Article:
Backcountry skiing, also known as off-piste skiing or ski touring, is a type of skiing that involves skiing in the backcountry, away from groomed ski runs and ski resorts. It typically involves using specialized equipment, such as alpine touring or telemark skis, climbing skins, and alpine touring bindings, to ascend and descend mountain slopes in the backcountry.
Backcountry skiing offers the opportunity to explore and enjoy the beauty of the mountain environment in the winter, and it allows skiers to access backcountry terrain that is often inaccessible during the summer. It can be done alone or in a group, and it can be a challenging and rewarding activity for experienced skiers.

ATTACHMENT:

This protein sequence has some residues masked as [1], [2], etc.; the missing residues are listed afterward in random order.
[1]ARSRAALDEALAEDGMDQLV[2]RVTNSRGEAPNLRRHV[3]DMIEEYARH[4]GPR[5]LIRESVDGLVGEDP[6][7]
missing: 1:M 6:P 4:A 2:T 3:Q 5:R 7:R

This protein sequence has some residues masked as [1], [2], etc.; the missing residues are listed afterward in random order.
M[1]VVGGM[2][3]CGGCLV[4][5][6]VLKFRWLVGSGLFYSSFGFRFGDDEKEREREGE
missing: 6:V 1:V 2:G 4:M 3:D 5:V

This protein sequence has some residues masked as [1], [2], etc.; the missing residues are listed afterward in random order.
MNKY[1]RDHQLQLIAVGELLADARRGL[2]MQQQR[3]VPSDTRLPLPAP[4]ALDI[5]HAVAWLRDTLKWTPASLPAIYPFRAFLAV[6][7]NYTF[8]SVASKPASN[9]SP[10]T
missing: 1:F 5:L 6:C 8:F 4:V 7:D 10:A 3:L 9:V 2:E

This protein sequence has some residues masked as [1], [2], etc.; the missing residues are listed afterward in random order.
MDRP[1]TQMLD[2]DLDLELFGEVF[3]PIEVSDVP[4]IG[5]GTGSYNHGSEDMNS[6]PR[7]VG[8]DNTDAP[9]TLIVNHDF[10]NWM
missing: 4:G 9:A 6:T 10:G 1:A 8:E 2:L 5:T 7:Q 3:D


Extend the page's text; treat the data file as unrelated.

However, backcountry skiing also involves additional risks and challenges compared to resort skiing, such as the risk of avalanches, the need for self-sufficiency, and the possibility of being far from help in the event of an emergency. As a result, it is important for backcountry skiers to be well-prepared and knowledgeable about avalanche safety, wilderness survival, and other essential skills.
Overall, backcountry skiing is a challenging and rewarding activity that requires a high level of skill and fitness, as well as specialized equipment and knowledge. It offers the opportunity to explore and challenge oneself in a unique and challenging environment, and it is an exciting and rewarding activity for experienced skiers.